Boulevard Des Italiens.
So long as any of the soldiers who had served under Napoleon survived, they always came here on the Emperor's birthday and on the anniversaries of his great battles, and hung upon the railing of the column wreaths of flowers. Even now such scenes are not uncommon. The only wonder is that, in the wave of Napoleonic enthusiasm now sweeping over France, such demonstrations are not made more frequently. One recollects here the pathetic words of Napoleon's son, who, though born heir to a colossal empire, died virtually a prisoner in Austria. To a friend who was returning from Vienna to Paris, he murmured: "Say to the Ven-dome Column that I die because I cannot behold it."
A Parisian Boulevard.
From this historic monument a few steps brings one to the Boulevards. I mean, of course, the Boulevards; for though there are many new ones in Paris, the distinctive name refers to the old ramparts on the north, which were long since transformed into a line of splendid thoroughfares, beginning at the Madeleine and ending in the Place de la Bastille. No photographic view can do them justice; but every visitor to Paris knows that, as a specimen of metropolitan elegance and life, they are, in most respects, unequaled in the world. Through them for many hours of the day and night pours a continuous stream of restless life, between a rare display of jewels, paintings, laces, silks, and countless other fascinations, which justify the witty saying of Voltaire: "Le super flu, - chose si ne'cessaire!"
A Paris Omnibus.
Perhaps the first feature of these boulevards to impress the tourist is the width of their sidewalks. These are usually thirty or forty feet in breadth, and, when crowded on a Sunday afternoon, or about midnight at the closing of the theatres, the long perspective of pedestrians on them looks like an army marching ten abreast. Another striking characteristic is the throng of vehicles between their curbs. With the exception of a few omnibuses, these are all cabs or private carriages. One stands upon the curbstone as one might linger on a river-bank, and watches the swift current sweep along until the brain grows weary with the effort to imagine whence and whither.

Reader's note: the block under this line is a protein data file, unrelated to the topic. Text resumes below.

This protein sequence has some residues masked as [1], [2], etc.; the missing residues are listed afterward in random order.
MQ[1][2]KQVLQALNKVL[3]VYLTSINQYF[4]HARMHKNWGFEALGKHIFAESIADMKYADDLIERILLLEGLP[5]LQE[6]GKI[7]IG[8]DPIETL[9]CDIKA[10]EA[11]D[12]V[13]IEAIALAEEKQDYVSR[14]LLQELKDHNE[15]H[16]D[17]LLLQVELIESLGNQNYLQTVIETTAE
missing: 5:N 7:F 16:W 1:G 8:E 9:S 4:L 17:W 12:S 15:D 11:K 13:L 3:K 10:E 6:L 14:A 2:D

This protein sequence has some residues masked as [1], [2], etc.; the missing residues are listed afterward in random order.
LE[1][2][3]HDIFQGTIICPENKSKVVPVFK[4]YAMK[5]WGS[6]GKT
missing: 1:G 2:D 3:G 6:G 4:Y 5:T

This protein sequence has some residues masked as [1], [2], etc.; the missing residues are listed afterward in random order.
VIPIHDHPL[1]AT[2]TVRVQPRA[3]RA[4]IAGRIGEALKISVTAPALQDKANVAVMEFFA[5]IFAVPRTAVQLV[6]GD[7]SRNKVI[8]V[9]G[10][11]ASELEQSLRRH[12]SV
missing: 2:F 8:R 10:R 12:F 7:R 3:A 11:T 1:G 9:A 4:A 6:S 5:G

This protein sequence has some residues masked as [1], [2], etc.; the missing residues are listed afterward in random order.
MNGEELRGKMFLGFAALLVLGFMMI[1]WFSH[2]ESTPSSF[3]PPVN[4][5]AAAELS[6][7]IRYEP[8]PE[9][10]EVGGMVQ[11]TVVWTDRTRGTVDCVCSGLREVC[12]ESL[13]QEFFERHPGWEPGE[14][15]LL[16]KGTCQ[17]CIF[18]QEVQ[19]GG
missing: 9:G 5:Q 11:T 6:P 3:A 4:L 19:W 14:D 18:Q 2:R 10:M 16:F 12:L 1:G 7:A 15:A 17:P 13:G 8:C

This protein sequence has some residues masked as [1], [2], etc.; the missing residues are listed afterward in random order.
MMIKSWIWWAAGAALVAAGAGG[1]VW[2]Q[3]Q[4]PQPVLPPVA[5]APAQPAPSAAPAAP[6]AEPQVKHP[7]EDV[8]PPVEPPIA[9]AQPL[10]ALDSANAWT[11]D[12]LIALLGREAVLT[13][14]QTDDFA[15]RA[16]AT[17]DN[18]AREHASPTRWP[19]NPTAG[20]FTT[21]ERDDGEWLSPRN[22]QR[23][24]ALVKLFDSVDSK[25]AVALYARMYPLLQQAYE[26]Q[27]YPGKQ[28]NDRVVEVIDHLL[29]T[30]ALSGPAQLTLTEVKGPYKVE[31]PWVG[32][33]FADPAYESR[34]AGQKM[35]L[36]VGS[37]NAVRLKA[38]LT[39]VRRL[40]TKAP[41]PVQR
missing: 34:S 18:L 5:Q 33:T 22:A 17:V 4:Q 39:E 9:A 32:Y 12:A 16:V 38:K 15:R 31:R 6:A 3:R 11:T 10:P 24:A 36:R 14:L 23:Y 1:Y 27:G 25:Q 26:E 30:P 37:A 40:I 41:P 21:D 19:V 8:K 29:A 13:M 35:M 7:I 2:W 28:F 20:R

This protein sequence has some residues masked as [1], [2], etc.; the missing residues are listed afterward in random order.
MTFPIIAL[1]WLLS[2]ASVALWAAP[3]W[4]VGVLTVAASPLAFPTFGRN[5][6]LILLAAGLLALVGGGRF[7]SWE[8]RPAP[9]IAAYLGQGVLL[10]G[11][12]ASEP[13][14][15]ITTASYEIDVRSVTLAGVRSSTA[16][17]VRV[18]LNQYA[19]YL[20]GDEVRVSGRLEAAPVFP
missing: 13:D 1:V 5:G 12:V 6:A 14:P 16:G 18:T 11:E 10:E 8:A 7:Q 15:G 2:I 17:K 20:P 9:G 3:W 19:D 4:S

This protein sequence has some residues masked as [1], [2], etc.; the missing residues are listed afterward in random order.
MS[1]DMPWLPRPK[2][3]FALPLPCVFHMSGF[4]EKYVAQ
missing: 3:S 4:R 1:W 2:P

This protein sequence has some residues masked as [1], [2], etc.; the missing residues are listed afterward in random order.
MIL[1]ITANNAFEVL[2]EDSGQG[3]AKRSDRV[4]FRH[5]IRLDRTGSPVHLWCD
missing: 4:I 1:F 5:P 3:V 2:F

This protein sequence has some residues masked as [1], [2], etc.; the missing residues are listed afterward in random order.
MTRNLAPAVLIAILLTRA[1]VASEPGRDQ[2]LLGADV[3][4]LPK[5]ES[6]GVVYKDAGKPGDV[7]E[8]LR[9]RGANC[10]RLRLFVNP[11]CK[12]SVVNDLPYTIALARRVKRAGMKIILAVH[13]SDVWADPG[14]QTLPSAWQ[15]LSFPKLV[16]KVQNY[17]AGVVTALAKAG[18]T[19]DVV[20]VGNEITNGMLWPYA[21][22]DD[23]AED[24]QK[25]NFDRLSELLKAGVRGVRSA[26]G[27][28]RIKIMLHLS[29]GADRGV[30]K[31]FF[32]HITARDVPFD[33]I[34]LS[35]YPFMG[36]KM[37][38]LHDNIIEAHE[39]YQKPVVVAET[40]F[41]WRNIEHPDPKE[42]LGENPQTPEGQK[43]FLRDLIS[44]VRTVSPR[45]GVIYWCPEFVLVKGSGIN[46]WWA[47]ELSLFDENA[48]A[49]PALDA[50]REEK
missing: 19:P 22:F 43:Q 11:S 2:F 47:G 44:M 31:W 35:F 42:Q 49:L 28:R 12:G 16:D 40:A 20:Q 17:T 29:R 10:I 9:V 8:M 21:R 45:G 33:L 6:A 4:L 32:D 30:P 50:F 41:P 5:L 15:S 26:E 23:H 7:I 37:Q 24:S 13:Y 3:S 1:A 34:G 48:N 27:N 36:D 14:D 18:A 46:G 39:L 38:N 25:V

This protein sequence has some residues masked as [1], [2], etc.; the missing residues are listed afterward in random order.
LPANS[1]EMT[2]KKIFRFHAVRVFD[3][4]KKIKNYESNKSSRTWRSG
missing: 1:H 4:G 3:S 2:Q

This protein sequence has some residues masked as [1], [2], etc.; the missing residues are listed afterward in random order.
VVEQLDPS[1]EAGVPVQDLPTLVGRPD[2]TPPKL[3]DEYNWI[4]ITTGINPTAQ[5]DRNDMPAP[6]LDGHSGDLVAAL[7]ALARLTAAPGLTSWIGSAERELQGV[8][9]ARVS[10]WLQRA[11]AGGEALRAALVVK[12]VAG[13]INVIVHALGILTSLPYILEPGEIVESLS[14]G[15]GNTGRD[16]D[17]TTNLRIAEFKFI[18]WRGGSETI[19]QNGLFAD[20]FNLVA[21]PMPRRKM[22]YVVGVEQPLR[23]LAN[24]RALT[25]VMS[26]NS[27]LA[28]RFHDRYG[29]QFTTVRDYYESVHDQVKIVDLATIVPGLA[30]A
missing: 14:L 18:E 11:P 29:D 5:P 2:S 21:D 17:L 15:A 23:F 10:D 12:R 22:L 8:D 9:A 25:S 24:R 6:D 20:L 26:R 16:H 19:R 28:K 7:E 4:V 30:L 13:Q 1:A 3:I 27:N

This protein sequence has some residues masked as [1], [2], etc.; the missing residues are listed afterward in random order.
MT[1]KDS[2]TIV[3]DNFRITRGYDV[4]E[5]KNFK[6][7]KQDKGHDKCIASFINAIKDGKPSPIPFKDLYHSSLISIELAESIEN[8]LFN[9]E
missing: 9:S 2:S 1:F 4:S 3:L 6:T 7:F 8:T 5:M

Who can forget the omnibuses on these boulevards, with the ascending stairway in the rear, leading to that perambulating post of observation which Victor Hugo liked so well that he would often spend there hours at a time? To an American the Parisian system of refusing admission to a public vehicle after the seats are filled is a surprise. How he misses, at first, the crowds that in his native country walk upon his feet, half-dislocate his knee-pans, or sit upon his lap! How lax his muscles become when no more forced to use his acrobatic skill in clinging to a strap when the New York conductor roars out: "Hold fast!"as the cable-car swings around "Dead Man's Curve." In Paris, when the seats are occupied, the little sign "Complet" inexorably keeps out all intruders. This leads sometimes to strange mistakes on the part of tourists, one of whom is said to have declared: "I have visited every place in Paris except Complet; but whenever I have seen an omnibus bearing that name it would not stop for me." The most remarkable feature of the Parisian boulevards is the life in their cafes. Sometimes for a considerable distance one can see nothing in the lower stories of the buildings but cafes, - all blazing with electric lights, blushing in gorgeous upholstery, and multiplied in glittering mirrors. Before them on the spacious sidewalks are numberless little tables, where, on a pleasant afternoon or evening, sit hundreds of well-dressed men and women, laughing, talking, partaking of refreshments, or (in a state of tranquil happiness which we Americans with nerves can hardly understand) observing the crowd forever passing at their feet. The sight of such a boulevard at night invariably suggests to me a theatre, the audience of which is seated in a dazzling auditorium, watching the actors on a mighty stage.
Palais De L'Industrie, Champs-Elysees.